The Road Commission for Oakland County (RCOC) may soon be waterlogged with more paperwork and responsibility if the state Senate passes legislation requiring all road commissions to adhere to a new competitive bidding requirement, according to an RCOC official.
House Bill (HB) 4790 states that if a township contributes 50 percent or more to the costs of a road project, then the township board, via resolution, can require the solicitation of competitive bids on the project before a contract is awarded; and in that event, the bidding process and final contract would be submitted by the road commission to township board for approval.
“When you look at counties like Oakland and Livingston, they are doing things right — it’s not meant to punish them, but we have to do things generically because we cover all 83 counties,” said state Rep. Bill Rogers (R-Milford).
State Rep. Gail Haines (R-Waterford, West Bloomfield) echoed Roger’s sentiments.
“The challenge I have in representing my district is that we do things right in Oakland County, but I don’t see this bill doing any harm,” she said. “It makes the statewide economy better and from what I understand townships don’t have jurisdiction on some of their roads and yet pay for the bulk of it. This bill strengthens local control and saves taxpayer dollars.”
The RCOC already obtains competitive bids on all road paving and reconstruction projects. Minor repair and maintenance projects are conducted by RCOC personnel.
“We’re generally opposed to the bill,” said RCOC Spokesman Craig Bryson. “It’s unnecessary — we do a lot of that already on any major project.”
“Road (projects) are big time money and should be competitively bid in all circumstances,” Rogers said. “Even on smaller projects, pricing should be checked periodically and on an annual basis.”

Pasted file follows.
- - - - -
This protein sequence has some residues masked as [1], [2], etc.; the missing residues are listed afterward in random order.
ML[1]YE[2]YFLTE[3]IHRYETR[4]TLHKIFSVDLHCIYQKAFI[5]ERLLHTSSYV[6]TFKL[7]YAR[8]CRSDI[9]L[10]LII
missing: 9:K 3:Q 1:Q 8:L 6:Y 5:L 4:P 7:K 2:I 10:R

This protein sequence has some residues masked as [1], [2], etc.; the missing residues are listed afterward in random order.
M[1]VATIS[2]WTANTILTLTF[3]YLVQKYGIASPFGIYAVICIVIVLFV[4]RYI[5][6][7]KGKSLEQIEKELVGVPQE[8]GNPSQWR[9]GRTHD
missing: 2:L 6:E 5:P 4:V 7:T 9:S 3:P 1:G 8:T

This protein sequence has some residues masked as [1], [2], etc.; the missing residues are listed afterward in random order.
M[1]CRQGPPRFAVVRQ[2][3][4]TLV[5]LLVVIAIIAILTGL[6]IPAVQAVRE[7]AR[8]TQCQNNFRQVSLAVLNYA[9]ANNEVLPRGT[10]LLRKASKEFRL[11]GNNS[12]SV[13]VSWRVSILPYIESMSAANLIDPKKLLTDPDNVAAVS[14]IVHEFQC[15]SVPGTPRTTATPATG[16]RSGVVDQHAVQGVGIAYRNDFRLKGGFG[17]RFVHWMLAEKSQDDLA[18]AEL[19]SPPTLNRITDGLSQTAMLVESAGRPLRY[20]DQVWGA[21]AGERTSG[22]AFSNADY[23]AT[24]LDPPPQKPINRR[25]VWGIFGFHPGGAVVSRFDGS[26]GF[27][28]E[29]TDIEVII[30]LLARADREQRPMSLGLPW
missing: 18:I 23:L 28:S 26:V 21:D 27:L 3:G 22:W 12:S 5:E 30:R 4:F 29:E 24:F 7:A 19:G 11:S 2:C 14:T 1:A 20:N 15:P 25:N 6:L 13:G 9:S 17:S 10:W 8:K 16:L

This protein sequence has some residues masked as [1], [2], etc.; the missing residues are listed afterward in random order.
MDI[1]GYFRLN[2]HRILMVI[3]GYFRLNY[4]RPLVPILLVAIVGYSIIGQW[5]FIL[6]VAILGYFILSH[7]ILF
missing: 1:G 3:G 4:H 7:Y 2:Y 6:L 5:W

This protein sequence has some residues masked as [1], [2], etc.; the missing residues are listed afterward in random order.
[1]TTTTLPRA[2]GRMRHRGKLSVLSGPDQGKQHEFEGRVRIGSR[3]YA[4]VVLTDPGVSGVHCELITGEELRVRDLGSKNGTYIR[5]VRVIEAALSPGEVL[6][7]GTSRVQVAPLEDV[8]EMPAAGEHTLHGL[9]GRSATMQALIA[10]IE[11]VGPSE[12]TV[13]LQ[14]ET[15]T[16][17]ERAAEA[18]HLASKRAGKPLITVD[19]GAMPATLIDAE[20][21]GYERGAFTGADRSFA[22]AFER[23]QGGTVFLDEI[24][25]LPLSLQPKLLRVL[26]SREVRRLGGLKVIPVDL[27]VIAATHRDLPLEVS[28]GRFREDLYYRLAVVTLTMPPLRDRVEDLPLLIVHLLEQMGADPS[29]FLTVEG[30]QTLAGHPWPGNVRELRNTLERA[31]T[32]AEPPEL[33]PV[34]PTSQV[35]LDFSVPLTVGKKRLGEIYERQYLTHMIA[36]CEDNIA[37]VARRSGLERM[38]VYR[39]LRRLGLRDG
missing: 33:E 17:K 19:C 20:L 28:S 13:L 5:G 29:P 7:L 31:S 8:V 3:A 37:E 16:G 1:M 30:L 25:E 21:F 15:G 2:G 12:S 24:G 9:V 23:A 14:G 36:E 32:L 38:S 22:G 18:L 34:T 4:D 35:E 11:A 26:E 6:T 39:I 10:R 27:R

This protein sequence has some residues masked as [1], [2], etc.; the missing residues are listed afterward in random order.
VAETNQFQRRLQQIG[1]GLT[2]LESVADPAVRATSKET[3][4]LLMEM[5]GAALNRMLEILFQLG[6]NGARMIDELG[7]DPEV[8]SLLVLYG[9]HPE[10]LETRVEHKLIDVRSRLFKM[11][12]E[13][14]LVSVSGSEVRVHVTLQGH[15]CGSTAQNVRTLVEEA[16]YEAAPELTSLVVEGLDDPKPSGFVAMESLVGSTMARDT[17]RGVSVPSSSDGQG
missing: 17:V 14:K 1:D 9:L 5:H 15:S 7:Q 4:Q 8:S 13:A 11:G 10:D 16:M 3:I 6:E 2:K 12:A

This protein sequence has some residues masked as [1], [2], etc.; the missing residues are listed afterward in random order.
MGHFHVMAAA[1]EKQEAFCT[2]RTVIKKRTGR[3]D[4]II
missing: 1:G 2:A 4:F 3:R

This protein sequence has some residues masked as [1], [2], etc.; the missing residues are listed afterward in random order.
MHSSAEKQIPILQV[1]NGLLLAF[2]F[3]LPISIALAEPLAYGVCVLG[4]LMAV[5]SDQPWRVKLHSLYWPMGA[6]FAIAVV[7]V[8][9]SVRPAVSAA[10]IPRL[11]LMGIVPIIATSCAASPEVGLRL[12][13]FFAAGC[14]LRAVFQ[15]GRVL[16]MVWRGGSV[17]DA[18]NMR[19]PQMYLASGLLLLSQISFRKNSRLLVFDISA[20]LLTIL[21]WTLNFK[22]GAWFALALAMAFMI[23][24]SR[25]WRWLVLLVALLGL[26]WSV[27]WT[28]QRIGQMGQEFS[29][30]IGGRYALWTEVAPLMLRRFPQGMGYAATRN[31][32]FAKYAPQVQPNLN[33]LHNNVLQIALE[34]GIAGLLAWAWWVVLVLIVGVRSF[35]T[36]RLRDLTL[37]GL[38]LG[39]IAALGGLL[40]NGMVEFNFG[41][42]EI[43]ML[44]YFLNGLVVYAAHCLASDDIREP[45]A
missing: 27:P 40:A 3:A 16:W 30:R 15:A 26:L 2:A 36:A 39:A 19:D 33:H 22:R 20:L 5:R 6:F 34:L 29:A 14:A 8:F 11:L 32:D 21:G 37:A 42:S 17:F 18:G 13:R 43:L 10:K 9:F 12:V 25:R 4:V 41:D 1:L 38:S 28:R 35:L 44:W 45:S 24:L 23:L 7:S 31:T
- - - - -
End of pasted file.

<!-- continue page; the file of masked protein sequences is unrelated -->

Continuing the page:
Bryson added that mandating a competitive bidding process would be superfluous since the RCOC maintains a positive working relationship with the county’s townships, and works to get the best price on each project. The bill would only create more paperwork and require more administrative personnel to facilitate road work, meaning added costs and time.
“It’s another layer of red tape and will slow down the process while adding costs to the process,” Bryson said. “If a township wants us to do a job, we make sure it gets done and get the competitive prices to get that job done well.”
Bryson cited the recent Milford Township project at Milford and Dawson roads as one successful collaboration where RCOC worked hand-in-hand with the township.
“Milford Township wanted to do this project so we reviewed it to make sure the plan was up to standards, and then we got out of the way. We made sure it was as cost-efficient as possible,” Bryson said.
The RCOC views HB 4790 as an undue approach when smaller fixes could be facilitated to placate problems.
“They are using a sledge hammer to do what a fly swatter could do,” Bryson said. “It would just be more hoops for us to jump through.”
The legislation passed the House in late June and has been referred to the Senate Transportation Committee. All lakes area state representatives voted in favor of the bill last June.
Haines said to stay tuned since a substitute bill may be coming down the pike to place caps and thresholds on minimum amounts and make some changes to the bidding and approval process.